To Roast Sugar Plums:I’d be hesitant to replace other stone fruits for this recipe unless they are ripe and super firm.
for 4 fresh French sugar plums (also called fresh French prunes)
1 TB honey
1 TB unsalted sweet cream butter
dash of vanilla extract
+ Preheat oven to 400°F
+ Halve the plums and remove pits.
+ Place honey, butter, and vanilla in a microwave-safe bowl and heat until butter is melted. Mix well and toss plums in this mixture. Place plums cut side down and roast for 15 minutes. Save remainder of honey/butter sauce for topping roasted fruits.
+ Serve over creamy oatmeal or creamy barley or creamy wheat berries…
August 20th, 2012 § § permalink
There’s hardly a more rewarding form of exercise than kneading dough in the dark of evening, for all that hard work is the prelude to a morning of fresh bread. After the first three minutes, my arms begin to tire but that’s when the shaping becomes rhythmic meditation: thoughts saturated with the scent of fermenting yeast and binding strands of elastic gluten. My short stature makes kneading much more difficult as I have to stand on my tippy toes. I use a timer so there’s no cheating – adding a few extra minutes to ensure that the dough gets worked extra hard. It is much easier to use a bread machine, but where’s the fun in that? Hand kneading is an imperfect art, like Wabi-Sabi.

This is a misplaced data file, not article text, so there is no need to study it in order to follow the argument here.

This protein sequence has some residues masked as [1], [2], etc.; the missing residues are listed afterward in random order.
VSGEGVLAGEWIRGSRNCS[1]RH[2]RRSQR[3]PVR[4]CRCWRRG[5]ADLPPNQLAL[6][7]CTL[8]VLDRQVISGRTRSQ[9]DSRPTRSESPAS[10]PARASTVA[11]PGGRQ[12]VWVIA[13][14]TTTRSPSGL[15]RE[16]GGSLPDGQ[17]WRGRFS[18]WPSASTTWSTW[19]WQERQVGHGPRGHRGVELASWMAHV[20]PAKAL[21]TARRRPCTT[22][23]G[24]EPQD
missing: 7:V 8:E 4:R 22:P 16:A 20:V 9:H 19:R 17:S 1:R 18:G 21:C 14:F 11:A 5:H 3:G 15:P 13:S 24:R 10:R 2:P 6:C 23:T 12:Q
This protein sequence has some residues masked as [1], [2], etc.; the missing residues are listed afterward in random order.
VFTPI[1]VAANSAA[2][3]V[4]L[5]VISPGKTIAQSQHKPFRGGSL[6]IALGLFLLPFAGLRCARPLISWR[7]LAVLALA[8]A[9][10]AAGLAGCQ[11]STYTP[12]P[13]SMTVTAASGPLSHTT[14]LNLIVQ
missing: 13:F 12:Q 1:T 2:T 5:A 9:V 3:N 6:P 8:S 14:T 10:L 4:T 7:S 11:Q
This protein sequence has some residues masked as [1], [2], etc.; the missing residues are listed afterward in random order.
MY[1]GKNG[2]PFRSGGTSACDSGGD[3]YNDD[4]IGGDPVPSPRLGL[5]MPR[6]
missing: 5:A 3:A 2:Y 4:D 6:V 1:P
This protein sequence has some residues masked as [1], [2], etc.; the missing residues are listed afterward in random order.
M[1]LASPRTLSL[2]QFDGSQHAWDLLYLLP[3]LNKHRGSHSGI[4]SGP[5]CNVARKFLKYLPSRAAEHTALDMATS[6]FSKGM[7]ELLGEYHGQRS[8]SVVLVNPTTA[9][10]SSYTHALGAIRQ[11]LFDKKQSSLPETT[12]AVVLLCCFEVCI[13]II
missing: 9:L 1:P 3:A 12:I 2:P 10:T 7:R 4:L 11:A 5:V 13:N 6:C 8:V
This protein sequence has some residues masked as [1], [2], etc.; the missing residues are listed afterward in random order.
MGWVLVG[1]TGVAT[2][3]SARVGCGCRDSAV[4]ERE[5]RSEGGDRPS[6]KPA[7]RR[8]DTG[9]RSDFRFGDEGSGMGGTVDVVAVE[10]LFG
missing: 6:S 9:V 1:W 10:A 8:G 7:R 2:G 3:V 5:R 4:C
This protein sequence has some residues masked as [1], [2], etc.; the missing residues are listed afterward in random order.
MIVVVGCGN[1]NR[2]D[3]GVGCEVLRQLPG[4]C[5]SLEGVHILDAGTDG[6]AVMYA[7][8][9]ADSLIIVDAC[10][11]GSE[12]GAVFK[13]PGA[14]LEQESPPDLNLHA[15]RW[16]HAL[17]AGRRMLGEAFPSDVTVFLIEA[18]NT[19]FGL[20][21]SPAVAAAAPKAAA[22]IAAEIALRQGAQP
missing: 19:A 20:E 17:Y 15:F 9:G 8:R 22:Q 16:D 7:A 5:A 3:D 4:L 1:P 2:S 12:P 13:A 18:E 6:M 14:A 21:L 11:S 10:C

Undertaking bread baking was the first step to absorbing the vast quantities of preserves I’ve accumulated, a residue of the season’s work – not to mention clearing out last year’s preserves to make room for new ones. The ratio of bread to preserves requires a lot of carb consumption. I can’t complain…
Then, there’s the dogged pursuit of artisanal bread on mornings when you wake up feeling famished from a night of heavy dreaming, the kind of soul-seeping hunger that devours a silo’s worth of grain if only that silo was bedside. It is the promise of bread that coaxes my sleep-heavy body out of bed towards the expectant loaf that ballooned in volume while I slept: I heat the oven and bake the bread as I shower, and by the time I’m dressed there’s a hot loaf coming from the oven, warming the kitchen with its comforting aromas of whole grain goodness. The first few slices are always euphoric, but for days I take intermittent pleasures in private Eleusinian celebrations, feasts of bread and butter accompanied by fresh berries and creature cups.
Suggested Literary Accompaniment: Six Thousand Years of Bread by H.E. Jacob. I’ve been slowly savoring this volume, and it’s nothing short of amazing. Then again, I’m a book fiend when it comes to culinary history.
Recipe adapted from King Arthur Flour Whole Grain Baking
Beer adds a light sweetness and a beautiful brewery aroma to this loaf. It’s a sandwich bread but I like the flavor so much i’ve been eating it with my latest fruit butter.
3/4 c. amber ale/mild beer
1/4 c. orange juice
3 TB honey
4 TB butter, cut into small chunks
1 3/4 c. whole wheat bread flour
1/2 c. rolled oats
1 c. unbleached all purpose flour
1 1/4 ts. salt
2 1/4 ts. instant yeast*
+Place all ingredients into a bowl and mix well. Turn dough onto a floured surface and knead for at least 10-12 minutes or until dough feels smooth, elastic, and holds its shape. This is a sticky dough, so if you don’t like to knead by hand, by all means, use a bread machine.